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New scheme matches DBS and clients with tech start-ups


DBS Bank has officially started a programme that matches the bank and its enterprise clients with tech start-ups to find solutions to business problems.

The Startup Xchange initiative is focused on four areas of “frontier technology” that will help companies stay relevant – artificial intelligence (AI), data science, immersive media and the Internet of Things.

Unlike a start-up accelerator, Startup Xchange will not invest in or run an intensive three-month programme to groom start-ups. Instead, the programme brings in start-ups to co-create solutions with DBS and the bank’s corporate and small and medium-sized enterprise clients.

Since its pilot launch several months ago, Startup Xchange has matched 21 start-ups with DBS and its clients, resulting in the successful roll-out of 10 emerging technology solutions, DBS said yesterday. A further 10 solutions are expected to be launched over the next 12 months.

Startup Xchange also allows start-ups to showcase the solutions they developed for DBS and to name the bank as an anchor client when raising capital with investors.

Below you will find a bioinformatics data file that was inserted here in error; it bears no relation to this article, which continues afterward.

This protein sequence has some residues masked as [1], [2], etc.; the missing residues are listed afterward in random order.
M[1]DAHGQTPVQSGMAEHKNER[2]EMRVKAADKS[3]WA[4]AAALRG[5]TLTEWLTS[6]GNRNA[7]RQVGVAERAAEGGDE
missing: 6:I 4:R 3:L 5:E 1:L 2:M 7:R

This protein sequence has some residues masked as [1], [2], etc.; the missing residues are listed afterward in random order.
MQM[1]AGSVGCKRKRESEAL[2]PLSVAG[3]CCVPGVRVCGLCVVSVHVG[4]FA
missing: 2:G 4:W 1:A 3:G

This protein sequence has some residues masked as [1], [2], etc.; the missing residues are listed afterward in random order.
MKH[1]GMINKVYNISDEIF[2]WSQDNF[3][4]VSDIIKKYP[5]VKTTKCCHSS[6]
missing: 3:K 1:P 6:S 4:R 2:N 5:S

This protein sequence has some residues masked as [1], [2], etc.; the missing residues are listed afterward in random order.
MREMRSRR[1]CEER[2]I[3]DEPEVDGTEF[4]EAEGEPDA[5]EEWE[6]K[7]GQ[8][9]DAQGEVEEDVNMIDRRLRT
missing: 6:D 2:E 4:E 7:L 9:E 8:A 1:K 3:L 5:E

For instance, Singapore-based AI start-up has partnered DBS’ human resources team to create JIM, a virtual bank recruiter. Following the partnership, has raised US$1.2 million (S$1.7 million) and seen a five-fold increase in monthly revenues, noted DBS. The start-up is now working with 15 large enterprise customers, including AXA, NTUC Income and Singtel.

Mr Bidyut Dumra, head of DBS’ innovation group, said Startup Xchange is a win-win for both the bank and the start-up community.

“Start-ups sometimes have the brightest minds to develop the most cutting-edge technology solutions but they lack an anchor client and continuous funding.

“Startup Xchange is great as it helps the ecosystem of start-ups, DBS and its customers to commercialise emerging technology solutions to quickly achieve shared business goals,” he added.

DBS has launched the Startup Xchange programme in its two largest markets, Singapore and Hong Kong. It said the programme is part of a five-year, $10 million investment to support the development of start-ups.

DBS said its research found that 78 per cent of accelerators launched in Singapore over the past three years are now defunct as many start-ups had failed without continued support from established sponsors and partners.